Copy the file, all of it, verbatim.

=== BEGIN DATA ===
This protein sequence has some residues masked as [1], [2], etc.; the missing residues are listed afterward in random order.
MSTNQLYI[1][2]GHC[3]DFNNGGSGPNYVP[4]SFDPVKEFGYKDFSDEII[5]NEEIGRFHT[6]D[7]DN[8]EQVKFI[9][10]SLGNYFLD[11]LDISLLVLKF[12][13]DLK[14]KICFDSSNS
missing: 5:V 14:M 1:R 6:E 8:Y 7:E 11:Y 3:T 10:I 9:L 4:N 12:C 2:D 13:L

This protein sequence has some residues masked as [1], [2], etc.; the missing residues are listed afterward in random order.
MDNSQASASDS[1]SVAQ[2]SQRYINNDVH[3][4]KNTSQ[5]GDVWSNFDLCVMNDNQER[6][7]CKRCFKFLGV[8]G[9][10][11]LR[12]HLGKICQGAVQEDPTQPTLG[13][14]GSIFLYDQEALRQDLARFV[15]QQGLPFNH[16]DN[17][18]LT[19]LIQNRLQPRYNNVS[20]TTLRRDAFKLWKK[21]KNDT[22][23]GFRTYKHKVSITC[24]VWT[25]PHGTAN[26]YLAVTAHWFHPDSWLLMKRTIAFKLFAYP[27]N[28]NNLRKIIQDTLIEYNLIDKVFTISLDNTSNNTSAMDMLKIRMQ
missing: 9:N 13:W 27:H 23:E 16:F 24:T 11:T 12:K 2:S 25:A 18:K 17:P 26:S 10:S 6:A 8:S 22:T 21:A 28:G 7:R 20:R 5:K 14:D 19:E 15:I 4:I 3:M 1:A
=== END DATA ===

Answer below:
This protein sequence has some residues masked as [1], [2], etc.; the missing residues are listed afterward in random order.
MSTNQLYI[1][2]GHC[3]DFNNGGSGPNYVP[4]SFDPVKEFGYKDFSDEII[5]NEEIGRFHT[6]D[7]DN[8]EQVKFI[9][10]SLGNYFLD[11]LDISLLVLKF[12][13]DLK[14]KICFDSSNS
missing: 5:V 14:M 1:R 6:E 8:Y 7:E 11:Y 3:T 10:I 9:L 4:N 12:C 2:D 13:L

This protein sequence has some residues masked as [1], [2], etc.; the missing residues are listed afterward in random order.
MDNSQASASDS[1]SVAQ[2]SQRYINNDVH[3][4]KNTSQ[5]GDVWSNFDLCVMNDNQER[6][7]CKRCFKFLGV[8]G[9][10][11]LR[12]HLGKICQGAVQEDPTQPTLG[13][14]GSIFLYDQEALRQDLARFV[15]QQGLPFNH[16]DN[17][18]LT[19]LIQNRLQPRYNNVS[20]TTLRRDAFKLWKK[21]KNDT[22][23]GFRTYKHKVSITC[24]VWT[25]PHGTAN[26]YLAVTAHWFHPDSWLLMKRTIAFKLFAYP[27]N[28]NNLRKIIQDTLIEYNLIDKVFTISLDNTSNNTSAMDMLKIRMQ
missing: 9:N 13:W 27:H 23:E 16:F 24:T 11:T 12:K 2:S 25:A 18:K 17:P 26:S 10:S 6:A 8:S 22:T 21:A 28:G 7:R 20:R 5:K 14:D 19:E 15:I 4:I 3:M 1:A